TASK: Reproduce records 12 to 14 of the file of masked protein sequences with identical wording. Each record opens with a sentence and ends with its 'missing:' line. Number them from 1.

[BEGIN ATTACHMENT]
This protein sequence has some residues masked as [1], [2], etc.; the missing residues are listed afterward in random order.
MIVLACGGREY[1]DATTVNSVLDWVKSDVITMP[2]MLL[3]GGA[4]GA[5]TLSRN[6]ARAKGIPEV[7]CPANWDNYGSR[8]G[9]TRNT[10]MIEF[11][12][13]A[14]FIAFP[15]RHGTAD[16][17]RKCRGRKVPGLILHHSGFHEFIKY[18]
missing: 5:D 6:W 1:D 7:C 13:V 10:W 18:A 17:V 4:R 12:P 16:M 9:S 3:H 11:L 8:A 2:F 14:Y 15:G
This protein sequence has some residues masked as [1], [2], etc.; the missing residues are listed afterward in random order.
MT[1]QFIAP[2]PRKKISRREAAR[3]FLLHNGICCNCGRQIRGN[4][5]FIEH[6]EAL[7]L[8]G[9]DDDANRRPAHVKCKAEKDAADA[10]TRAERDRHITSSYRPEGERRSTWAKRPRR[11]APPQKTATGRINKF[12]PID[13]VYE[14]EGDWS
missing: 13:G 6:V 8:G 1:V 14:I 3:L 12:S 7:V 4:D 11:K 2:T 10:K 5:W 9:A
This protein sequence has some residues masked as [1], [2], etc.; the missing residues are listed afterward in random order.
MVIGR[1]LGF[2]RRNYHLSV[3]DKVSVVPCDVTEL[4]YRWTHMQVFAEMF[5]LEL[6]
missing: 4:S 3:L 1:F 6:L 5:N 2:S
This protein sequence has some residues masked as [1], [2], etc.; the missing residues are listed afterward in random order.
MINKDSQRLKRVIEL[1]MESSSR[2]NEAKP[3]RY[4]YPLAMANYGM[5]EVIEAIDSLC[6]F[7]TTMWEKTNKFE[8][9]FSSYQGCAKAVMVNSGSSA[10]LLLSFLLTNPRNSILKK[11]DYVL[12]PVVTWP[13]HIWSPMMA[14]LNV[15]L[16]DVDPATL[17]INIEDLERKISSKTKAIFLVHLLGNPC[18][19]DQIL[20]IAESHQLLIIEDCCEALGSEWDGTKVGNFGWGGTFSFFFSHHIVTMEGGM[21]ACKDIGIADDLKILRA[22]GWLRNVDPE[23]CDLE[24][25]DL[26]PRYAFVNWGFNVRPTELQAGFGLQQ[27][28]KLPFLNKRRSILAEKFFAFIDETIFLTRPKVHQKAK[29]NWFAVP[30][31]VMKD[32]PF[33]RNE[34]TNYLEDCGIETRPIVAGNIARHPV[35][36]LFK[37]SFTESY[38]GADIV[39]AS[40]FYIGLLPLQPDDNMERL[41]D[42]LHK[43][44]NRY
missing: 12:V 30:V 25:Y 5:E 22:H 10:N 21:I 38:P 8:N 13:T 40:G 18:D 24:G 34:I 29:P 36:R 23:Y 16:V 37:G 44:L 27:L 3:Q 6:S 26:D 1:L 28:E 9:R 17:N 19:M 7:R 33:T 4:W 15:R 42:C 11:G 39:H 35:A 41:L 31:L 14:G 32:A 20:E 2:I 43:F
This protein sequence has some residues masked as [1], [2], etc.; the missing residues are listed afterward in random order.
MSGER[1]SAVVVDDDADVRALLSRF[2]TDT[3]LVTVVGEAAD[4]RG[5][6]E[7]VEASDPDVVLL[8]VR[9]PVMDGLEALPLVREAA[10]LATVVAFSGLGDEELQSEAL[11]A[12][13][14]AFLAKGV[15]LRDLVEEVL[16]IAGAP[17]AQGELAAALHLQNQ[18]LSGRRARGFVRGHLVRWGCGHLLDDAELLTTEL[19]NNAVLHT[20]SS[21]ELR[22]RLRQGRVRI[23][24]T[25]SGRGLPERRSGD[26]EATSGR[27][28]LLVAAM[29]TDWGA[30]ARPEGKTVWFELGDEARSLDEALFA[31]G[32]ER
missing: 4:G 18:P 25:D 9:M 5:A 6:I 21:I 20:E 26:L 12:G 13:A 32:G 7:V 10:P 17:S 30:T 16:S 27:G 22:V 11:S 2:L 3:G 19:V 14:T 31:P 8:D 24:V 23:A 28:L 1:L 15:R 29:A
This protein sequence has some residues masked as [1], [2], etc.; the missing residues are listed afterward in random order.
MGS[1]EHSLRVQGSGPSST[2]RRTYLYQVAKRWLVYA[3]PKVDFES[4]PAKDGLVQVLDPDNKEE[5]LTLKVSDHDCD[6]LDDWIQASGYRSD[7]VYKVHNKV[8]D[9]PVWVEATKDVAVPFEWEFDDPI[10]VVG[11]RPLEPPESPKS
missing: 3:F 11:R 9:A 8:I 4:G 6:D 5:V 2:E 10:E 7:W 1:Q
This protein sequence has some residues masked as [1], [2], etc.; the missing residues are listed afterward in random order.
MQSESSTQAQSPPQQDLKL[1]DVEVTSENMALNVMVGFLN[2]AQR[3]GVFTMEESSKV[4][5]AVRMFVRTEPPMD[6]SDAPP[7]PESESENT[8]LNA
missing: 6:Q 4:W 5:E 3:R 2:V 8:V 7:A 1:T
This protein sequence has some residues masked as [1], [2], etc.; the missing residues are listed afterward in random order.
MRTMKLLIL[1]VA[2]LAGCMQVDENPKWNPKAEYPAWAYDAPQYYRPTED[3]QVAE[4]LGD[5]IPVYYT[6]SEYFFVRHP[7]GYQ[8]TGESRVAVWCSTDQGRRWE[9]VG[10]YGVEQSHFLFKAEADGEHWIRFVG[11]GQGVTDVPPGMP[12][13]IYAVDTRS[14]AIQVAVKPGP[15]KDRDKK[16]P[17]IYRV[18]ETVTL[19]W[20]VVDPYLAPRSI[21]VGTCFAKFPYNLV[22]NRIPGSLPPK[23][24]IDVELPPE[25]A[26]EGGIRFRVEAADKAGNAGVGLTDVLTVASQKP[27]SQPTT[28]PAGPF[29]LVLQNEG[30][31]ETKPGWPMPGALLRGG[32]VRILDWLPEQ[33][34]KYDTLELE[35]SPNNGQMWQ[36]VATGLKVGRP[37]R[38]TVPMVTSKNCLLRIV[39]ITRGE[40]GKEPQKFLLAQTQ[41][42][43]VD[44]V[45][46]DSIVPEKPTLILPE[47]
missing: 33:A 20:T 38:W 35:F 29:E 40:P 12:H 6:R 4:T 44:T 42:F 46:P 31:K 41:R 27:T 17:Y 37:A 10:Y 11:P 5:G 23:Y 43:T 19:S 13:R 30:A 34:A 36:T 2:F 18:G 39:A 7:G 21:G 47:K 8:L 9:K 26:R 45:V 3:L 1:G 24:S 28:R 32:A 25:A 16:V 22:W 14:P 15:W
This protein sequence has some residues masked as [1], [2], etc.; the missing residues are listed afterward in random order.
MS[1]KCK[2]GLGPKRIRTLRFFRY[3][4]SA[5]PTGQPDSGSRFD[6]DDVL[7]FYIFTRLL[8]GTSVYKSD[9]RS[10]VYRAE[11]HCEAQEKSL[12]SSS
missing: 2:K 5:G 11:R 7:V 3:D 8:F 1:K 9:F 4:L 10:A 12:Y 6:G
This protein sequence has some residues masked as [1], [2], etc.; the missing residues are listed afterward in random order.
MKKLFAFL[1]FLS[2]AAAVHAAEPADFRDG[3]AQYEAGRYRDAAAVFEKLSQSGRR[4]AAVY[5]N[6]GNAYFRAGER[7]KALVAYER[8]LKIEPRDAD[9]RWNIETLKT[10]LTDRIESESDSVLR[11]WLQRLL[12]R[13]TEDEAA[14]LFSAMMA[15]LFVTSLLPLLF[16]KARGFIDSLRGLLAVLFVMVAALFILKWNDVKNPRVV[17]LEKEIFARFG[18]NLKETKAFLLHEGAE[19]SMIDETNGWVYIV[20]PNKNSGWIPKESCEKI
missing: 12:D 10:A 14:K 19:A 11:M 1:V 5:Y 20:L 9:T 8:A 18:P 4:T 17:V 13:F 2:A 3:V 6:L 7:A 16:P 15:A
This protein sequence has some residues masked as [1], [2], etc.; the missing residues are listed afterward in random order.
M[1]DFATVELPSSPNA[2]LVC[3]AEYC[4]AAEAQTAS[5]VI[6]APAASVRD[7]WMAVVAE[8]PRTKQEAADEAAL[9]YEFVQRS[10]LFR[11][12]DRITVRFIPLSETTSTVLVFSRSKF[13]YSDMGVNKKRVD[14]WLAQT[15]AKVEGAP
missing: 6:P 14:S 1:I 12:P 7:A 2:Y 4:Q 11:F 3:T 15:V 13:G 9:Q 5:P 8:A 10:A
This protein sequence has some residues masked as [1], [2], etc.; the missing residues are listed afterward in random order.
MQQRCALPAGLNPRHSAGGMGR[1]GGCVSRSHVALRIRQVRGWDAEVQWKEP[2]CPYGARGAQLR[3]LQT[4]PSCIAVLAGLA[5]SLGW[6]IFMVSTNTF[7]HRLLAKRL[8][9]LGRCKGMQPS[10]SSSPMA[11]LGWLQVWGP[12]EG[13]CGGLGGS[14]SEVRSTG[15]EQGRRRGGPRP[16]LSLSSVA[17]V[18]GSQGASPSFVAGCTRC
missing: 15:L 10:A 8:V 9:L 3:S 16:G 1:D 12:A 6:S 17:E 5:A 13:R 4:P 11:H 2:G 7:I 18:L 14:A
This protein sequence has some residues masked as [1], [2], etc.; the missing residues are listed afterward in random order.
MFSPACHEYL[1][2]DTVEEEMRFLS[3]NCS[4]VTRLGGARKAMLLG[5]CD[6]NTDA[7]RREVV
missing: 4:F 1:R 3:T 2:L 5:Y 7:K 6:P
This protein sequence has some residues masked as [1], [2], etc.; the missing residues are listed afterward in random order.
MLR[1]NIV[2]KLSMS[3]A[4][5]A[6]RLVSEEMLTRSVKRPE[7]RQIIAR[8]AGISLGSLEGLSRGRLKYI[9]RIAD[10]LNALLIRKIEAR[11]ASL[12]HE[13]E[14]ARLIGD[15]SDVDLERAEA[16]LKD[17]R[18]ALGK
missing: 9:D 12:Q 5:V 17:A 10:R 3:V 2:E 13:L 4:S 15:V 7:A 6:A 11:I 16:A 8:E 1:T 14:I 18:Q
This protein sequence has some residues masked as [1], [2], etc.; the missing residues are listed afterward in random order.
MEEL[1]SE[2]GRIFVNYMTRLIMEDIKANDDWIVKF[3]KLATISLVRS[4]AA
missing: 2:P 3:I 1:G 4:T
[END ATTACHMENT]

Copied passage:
This protein sequence has some residues masked as [1], [2], etc.; the missing residues are listed afterward in random order.
MQQRCALPAGLNPRHSAGGMGR[1]GGCVSRSHVALRIRQVRGWDAEVQWKEP[2]CPYGARGAQLR[3]LQT[4]PSCIAVLAGLA[5]SLGW[6]IFMVSTNTF[7]HRLLAKRL[8][9]LGRCKGMQPS[10]SSSPMA[11]LGWLQVWGP[12]EG[13]CGGLGGS[14]SEVRSTG[15]EQGRRRGGPRP[16]LSLSSVA[17]V[18]GSQGASPSFVAGCTRC
missing: 15:L 10:A 8:V 9:L 3:S 16:G 1:D 12:A 6:S 17:E 5:A 13:R 4:P 11:H 2:G 7:I 18:L 14:A
This protein sequence has some residues masked as [1], [2], etc.; the missing residues are listed afterward in random order.
MFSPACHEYL[1][2]DTVEEEMRFLS[3]NCS[4]VTRLGGARKAMLLG[5]CD[6]NTDA[7]RREVV
missing: 4:F 1:R 3:T 2:L 5:Y 7:K 6:P
This protein sequence has some residues masked as [1], [2], etc.; the missing residues are listed afterward in random order.
MLR[1]NIV[2]KLSMS[3]A[4][5]A[6]RLVSEEMLTRSVKRPE[7]RQIIAR[8]AGISLGSLEGLSRGRLKYI[9]RIAD[10]LNALLIRKIEAR[11]ASL[12]HE[13]E[14]ARLIGD[15]SDVDLERAEA[16]LKD[17]R[18]ALGK
missing: 9:D 12:Q 5:V 17:A 10:R 3:V 2:E 13:L 4:S 15:V 7:A 6:A 11:I 16:A 8:E 1:T 14:I 18:Q